About the Ohio Chapter
The Ohio Chapter was founded in 2008 to support the mission of CHF and to bring local awareness to the cause. Through our fundraising, awareness, and advocacy work we are able to contribute to a critical national research need that benefits children and families across the country.
About The Children’s Heart Foundation
The Children’s Heart Foundation (CHF) is the country the leading organization solely committed to fund congenital heart research. Since 1996 CHF has independently funded 71 research projects with $9.1 million. In addition, CHF has co-funded 26 research projects with over $3.2 million with the American Heart Association through the CHD Research Awards. In total, CHF has funded 99 research projects with over $10.6 million.
The goal of the foundation is to bring health, hope and happiness to children and families impacted by congenital heart defects, the most common birth defect in the United States. This objective is accomplished by funding the most promising research to advance the diagnosis, treatment and prevention of congenital heart defects. For more information, please visit: www.childrensheartfoundation.org.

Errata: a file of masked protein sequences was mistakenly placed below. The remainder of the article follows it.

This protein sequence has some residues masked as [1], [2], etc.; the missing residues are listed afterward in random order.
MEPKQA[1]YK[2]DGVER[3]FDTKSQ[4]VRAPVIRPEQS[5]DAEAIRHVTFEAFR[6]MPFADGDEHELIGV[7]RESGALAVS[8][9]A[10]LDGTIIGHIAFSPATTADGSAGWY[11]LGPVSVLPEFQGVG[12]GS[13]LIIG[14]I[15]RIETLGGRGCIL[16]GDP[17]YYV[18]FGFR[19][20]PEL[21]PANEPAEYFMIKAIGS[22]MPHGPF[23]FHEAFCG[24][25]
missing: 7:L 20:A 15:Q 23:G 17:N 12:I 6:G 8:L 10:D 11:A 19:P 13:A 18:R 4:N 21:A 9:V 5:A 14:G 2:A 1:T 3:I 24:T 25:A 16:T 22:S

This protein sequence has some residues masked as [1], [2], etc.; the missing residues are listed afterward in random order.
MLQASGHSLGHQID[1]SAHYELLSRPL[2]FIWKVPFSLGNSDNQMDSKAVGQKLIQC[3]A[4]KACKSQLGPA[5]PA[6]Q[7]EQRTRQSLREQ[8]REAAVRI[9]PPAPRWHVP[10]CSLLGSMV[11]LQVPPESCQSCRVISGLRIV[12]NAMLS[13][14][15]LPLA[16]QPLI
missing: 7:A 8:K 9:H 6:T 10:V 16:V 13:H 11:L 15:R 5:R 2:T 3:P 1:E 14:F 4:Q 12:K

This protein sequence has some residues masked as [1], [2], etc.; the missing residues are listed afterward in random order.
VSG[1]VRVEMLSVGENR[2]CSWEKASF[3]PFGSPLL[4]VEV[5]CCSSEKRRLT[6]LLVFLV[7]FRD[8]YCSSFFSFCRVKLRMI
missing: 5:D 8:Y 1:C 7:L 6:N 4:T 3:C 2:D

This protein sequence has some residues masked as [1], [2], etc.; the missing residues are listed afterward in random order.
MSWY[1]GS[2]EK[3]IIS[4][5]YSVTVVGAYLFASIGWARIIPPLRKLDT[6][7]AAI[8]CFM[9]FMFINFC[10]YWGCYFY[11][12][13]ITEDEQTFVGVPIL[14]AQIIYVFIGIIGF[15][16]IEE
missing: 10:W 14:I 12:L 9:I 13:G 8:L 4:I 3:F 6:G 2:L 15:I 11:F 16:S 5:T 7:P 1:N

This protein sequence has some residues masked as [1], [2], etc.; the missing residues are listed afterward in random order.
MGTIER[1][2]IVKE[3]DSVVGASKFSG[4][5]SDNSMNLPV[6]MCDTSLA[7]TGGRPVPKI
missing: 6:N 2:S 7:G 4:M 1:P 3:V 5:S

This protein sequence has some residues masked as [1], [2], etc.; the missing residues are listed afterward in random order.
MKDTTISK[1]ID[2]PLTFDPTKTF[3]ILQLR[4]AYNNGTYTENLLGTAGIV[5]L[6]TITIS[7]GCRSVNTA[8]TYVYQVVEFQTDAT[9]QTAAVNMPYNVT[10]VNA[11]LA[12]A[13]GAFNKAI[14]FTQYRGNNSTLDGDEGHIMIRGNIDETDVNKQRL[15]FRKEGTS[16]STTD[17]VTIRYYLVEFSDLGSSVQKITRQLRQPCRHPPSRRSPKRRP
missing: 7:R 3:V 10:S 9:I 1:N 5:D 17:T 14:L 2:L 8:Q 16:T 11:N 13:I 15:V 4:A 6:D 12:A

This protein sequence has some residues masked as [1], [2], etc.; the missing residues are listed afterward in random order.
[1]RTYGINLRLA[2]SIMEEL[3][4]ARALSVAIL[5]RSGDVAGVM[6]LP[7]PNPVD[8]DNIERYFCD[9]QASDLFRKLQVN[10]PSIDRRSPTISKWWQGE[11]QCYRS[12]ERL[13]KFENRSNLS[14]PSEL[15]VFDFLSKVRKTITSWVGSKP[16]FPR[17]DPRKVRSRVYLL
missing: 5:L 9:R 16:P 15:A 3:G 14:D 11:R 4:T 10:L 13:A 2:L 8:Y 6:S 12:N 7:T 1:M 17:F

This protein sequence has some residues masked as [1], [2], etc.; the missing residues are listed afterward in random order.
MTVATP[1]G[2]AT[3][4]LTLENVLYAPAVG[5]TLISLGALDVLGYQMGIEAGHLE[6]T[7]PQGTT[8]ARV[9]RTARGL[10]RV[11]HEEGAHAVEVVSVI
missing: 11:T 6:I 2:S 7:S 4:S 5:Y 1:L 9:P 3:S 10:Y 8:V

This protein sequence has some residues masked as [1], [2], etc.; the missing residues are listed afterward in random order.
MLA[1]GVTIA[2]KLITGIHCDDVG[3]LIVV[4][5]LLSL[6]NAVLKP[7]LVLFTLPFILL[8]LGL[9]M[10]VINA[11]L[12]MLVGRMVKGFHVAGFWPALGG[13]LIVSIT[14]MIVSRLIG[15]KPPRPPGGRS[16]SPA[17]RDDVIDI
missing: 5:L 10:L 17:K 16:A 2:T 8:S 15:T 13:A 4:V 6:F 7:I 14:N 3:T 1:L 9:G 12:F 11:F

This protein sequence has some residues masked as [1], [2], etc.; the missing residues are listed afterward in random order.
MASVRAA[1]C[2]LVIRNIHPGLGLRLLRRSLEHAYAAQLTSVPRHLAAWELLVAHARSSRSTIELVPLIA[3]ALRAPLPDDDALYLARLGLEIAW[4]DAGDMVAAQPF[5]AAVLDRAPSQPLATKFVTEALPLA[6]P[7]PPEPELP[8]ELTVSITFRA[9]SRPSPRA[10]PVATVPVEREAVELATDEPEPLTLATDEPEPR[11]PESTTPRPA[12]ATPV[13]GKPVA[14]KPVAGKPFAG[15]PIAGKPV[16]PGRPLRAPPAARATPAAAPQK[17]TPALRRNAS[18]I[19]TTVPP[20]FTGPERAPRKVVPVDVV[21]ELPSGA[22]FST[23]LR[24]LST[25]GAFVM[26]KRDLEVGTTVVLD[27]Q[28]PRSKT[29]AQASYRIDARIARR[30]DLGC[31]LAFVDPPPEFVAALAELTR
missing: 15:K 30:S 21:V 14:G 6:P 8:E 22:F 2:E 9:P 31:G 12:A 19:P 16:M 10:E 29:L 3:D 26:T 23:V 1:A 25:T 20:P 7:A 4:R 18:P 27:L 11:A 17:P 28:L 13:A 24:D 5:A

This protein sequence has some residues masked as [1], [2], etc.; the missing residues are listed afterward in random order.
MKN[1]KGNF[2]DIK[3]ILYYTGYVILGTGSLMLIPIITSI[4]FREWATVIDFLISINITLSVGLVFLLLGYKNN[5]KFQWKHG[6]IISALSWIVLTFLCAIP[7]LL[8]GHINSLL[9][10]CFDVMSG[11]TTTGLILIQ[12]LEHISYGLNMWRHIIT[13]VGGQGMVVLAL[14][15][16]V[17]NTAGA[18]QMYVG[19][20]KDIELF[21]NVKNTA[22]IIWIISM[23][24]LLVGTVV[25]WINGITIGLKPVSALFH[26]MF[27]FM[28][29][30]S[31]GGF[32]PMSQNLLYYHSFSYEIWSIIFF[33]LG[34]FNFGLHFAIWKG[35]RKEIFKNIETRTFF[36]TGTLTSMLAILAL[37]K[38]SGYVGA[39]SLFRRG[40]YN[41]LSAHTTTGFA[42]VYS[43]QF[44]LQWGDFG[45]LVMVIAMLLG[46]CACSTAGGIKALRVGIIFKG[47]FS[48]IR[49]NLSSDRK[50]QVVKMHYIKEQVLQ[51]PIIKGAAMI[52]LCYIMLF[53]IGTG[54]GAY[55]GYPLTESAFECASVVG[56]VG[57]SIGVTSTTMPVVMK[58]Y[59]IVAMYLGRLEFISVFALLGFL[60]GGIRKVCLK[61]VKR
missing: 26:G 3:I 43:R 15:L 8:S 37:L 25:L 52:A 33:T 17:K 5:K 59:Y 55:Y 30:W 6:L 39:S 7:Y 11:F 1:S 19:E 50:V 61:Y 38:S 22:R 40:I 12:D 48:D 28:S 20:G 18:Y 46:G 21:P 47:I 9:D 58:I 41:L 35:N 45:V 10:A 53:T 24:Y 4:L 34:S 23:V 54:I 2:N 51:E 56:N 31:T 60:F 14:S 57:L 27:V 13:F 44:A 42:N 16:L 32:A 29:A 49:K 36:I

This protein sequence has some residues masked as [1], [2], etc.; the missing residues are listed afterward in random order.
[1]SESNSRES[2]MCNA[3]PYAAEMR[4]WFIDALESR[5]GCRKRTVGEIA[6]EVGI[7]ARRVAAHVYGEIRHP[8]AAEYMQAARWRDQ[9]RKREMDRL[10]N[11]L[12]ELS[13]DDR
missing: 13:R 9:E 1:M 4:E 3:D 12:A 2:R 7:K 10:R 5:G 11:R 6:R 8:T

What is a congenital heart defect?
A Congenital Heart Defect (CHD) is a problem with the heart’s structure that is present at birth. There are more than 40 different types of congenital heart defects. CHD’s are the most common and deadly birth defect in the U.S. and in every country. Nearly 1 in 100 babies is born with a CHD (that’s one baby every fifteen minutes in our country). Sadly, many children will not reach their first birthday. Given the prevalence of the disease, research is grossly underfunded and awareness is still needed. CHF is working to change this.
Click on the facts for more info about congenital heart defects. Know the warning signs and methods of detection. Click here to order the CHF parent and patient resource guide, It’s My Heart. To order the documentary “The Heart of the Matter” (a comprehensive look at CHD from childhood/diagnosis to adulthood) visit the film’s website. All proceeds from the documentary go to fund research.